Learn about the benefits of adding a content delivery network (CDN) endpoint for your Azure web app. The demonstration explores how to provision and configure the CDN.
- [Instructor] Adding a content deliver network or CDN endpoint to your Azure app service, will cache your web content globally that can then be delivered to users using the maximum throughput available. Let's start by looking at the workflow for the content delivery network. First we have our Origin, which is where our content is hosted. And this could resources such as audio, video or documents, and Azure Web APIs can also be hosted here. These contents are then distributed to the content delivery network endpoints globally.
When the user requests the content, the content is distributed via the CDN endpoint and not the web app. This provides a faster and more robust experience for the user. When using the content deliver network, the static web content is cached locally to the content delivery network endpoints. This provides a lower latency and faster delivery to our users. And it also decreases the server load on that web app itself, because the web app is not hosting and distributing that content.
I've already mentioned a couple of the resources that we can distribute through the content delivery network, but let me run through the whole list for you. We can host images, style sheets, documents, files, client-side scripts, HTML pages, and other content that does not require modification, and that's the trick to using a CDN endpoint. That content must be static. Now let's take a look at how we add a CDN endpoint to our Azure web app. The first thing we'll need to do is actually open up the blade for our web app.
And we're going to continue using the LILWebApp that we created a few lessons ago. And then from here we're going to select Networking. And you will find Networking under Settings, and then Networking. And we can see here that our virtual network has not been configured, we don't have any hybrid connections configured at this point, as well as we do not have any content delivery network endpoints configured. We can go ahead and do that by clicking on Configure Azure CDN for your app. To create the endpoint we're going to go ahead and enter in a name for our profile.
You'll pick the pricing tier, now I'm going to go ahead and take the Standard Akamai for our demonstration. One of the reasons I'm using this for the demonstration is it will provision fairly quickly. Now we're going to go ahead and provide our endpoint name, and then our Orign hostname. And this is actually coming from our web app. I'm going to go ahead and click Create. And this will take a few minutes. In our example it only took a few moments for that endpoint to be provisioned. Your experience may be different, and it could take up to an hour or more.
Once your endpoint is up and running, it will be listed under the hostname and the status should indicate that it is running. I'm going to go ahead and open up that endpoint. At this point in the real world or production environment, you would add in a custom domain. You just click on Add a custom domain, and then add in your custom hostname. And this will create mappings for your custom hostnames to the content delivery network endpoint hostname with your DNS provider. I'm going to go ahead and close that, and finally I want to touch on the Purge option.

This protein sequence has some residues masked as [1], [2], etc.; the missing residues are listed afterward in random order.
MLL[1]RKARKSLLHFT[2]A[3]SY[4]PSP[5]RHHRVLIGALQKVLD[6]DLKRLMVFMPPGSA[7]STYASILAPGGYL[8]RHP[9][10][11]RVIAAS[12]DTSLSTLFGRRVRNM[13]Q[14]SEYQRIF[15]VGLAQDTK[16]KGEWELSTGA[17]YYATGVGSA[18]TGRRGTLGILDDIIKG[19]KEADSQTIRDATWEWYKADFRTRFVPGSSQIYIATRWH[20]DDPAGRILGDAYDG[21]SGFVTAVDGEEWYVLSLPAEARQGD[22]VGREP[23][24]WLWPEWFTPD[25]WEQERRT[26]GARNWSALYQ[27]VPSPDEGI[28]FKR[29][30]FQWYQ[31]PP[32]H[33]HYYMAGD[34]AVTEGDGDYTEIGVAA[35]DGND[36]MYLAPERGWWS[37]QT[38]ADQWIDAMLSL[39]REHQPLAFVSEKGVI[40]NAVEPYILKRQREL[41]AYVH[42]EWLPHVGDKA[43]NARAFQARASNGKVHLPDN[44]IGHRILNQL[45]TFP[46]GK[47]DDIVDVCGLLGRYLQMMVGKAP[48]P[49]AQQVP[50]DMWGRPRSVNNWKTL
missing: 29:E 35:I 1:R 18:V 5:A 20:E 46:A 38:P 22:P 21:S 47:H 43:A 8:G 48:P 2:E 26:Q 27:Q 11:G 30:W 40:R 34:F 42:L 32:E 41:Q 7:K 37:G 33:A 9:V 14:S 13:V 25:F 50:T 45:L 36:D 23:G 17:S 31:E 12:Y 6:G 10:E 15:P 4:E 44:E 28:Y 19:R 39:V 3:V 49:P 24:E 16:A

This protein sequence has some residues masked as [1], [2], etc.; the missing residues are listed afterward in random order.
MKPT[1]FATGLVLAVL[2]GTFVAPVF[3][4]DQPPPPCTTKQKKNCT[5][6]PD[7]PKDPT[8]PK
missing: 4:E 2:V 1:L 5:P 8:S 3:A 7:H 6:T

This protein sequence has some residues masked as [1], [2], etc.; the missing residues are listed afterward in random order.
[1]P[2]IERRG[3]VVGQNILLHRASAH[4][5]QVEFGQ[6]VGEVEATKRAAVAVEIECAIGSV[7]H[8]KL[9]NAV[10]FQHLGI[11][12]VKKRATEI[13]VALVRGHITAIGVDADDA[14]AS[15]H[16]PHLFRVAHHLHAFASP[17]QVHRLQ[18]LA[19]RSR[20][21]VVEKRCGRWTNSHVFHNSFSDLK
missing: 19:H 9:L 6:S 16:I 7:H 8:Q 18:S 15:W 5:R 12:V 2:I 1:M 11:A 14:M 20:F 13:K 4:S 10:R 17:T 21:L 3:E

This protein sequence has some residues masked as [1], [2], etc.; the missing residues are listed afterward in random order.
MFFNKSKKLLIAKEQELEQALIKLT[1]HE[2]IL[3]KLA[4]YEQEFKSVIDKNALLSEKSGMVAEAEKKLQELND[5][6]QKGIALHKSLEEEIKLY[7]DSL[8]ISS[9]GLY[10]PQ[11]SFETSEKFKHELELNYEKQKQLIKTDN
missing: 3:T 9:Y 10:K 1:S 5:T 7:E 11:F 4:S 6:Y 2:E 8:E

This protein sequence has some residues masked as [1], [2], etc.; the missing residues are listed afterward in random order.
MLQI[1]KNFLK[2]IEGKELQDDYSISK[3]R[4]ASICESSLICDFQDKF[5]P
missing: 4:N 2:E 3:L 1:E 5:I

The content delivery network endpoint will refresh it's resources from the Origin website based on the time to live or the TTL. And the default TTL happens to be seven days. If you need to refresh the contents of that endpoint before the TTL has expired, you can purge the endpoint. In the content path you would either select All, or only specific content paths to purge and then click Purge. The endpoint will now retrieve the data from the Origin website once again.
To quickly recap, the content delivery network distributes content to your users globally. Providing them much better and faster experience for your users.
Learn the intermediate-level skills needed to design Azure web and mobile apps for any organization, using the Azure Web Apps and Mobile Apps services. Instructor Sharon Bennett, a Microsoft Certified Solutions Expert, covers securing mobile and web apps with Azure Active Directory, creating WebJobs to script tasks such as queue processing and file maintenance, and extending mobile apps with custom code. Plus, learn how to update, back up, and restore your Azure apps.
As an intermediate-level course, an existing understanding of the Azure platform is required. After completing the training, IT professionals will also be better prepared for Azure certification.
- Create Azure web apps
- Create WebJobs
- Using Traffic Manager
- Adding a CDN to web apps
- Updating, backing up, and restoring Azure Web Apps
- Deploying Azure mobile apps